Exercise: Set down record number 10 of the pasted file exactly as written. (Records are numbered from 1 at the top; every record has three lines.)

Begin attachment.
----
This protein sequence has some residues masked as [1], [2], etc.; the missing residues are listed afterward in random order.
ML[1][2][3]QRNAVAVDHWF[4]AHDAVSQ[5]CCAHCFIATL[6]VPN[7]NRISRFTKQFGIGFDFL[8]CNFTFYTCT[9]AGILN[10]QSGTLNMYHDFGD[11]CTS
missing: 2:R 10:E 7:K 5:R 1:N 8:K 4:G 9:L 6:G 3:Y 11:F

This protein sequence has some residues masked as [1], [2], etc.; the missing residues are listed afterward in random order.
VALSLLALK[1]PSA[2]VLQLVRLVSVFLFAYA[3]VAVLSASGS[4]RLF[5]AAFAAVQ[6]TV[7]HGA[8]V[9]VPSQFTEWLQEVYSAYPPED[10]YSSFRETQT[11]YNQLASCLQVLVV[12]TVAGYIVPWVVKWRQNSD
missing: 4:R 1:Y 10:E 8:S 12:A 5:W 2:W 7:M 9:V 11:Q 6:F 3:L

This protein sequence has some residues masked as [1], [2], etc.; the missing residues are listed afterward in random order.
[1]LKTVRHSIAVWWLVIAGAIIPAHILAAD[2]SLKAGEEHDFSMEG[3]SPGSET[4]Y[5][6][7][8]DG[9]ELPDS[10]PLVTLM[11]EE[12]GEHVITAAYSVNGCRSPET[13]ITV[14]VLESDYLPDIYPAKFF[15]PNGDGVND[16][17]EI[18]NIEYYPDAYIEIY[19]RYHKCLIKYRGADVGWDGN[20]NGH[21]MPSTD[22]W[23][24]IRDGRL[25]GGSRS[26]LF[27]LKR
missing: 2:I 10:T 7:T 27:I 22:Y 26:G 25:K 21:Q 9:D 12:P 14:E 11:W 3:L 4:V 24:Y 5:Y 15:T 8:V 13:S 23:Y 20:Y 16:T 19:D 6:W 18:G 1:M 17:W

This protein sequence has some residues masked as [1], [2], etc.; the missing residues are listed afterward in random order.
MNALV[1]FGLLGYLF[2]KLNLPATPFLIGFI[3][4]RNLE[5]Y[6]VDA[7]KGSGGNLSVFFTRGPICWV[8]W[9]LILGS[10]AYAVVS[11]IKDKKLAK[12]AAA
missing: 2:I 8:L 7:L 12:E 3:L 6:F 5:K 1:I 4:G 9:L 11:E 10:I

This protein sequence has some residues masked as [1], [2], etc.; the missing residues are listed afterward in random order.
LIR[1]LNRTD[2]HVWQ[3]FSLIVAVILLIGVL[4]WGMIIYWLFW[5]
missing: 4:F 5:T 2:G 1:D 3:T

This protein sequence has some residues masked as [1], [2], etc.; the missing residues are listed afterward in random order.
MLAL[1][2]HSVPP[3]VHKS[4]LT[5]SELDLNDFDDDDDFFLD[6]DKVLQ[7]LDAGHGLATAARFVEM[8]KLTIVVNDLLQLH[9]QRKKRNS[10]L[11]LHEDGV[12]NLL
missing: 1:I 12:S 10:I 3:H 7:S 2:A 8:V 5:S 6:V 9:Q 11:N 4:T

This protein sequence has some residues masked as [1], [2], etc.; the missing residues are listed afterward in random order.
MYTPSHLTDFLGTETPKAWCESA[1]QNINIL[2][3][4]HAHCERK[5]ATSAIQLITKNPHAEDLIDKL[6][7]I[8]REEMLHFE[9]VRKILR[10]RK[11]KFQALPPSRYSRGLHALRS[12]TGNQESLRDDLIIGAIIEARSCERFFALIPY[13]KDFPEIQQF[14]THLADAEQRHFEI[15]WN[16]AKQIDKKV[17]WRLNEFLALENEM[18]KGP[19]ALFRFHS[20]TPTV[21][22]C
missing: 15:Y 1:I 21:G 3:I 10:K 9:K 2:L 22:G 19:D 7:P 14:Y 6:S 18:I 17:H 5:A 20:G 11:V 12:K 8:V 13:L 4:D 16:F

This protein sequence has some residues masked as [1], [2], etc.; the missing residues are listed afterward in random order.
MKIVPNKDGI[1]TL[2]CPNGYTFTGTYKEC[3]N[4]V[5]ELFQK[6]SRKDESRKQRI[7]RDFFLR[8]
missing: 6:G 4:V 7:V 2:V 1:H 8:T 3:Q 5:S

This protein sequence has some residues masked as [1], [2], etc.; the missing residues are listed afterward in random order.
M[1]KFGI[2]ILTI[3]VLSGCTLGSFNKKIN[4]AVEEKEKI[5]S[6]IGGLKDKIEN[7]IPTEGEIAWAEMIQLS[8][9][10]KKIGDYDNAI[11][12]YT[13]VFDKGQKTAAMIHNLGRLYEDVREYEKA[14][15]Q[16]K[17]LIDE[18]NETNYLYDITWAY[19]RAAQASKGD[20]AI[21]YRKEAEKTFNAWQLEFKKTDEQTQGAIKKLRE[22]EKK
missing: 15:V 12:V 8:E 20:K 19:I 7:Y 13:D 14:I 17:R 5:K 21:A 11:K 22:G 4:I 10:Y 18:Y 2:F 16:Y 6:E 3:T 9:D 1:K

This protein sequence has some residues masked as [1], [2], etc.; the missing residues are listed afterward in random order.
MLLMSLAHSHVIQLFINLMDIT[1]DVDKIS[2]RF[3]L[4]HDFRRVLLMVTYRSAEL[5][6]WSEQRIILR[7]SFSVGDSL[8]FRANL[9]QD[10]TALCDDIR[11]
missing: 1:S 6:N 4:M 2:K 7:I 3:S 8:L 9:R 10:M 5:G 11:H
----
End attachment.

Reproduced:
This protein sequence has some residues masked as [1], [2], etc.; the missing residues are listed afterward in random order.
MLLMSLAHSHVIQLFINLMDIT[1]DVDKIS[2]RF[3]L[4]HDFRRVLLMVTYRSAEL[5][6]WSEQRIILR[7]SFSVGDSL[8]FRANL[9]QD[10]TALCDDIR[11]
missing: 1:S 6:N 4:M 2:K 7:I 3:S 8:L 9:R 10:M 5:G 11:H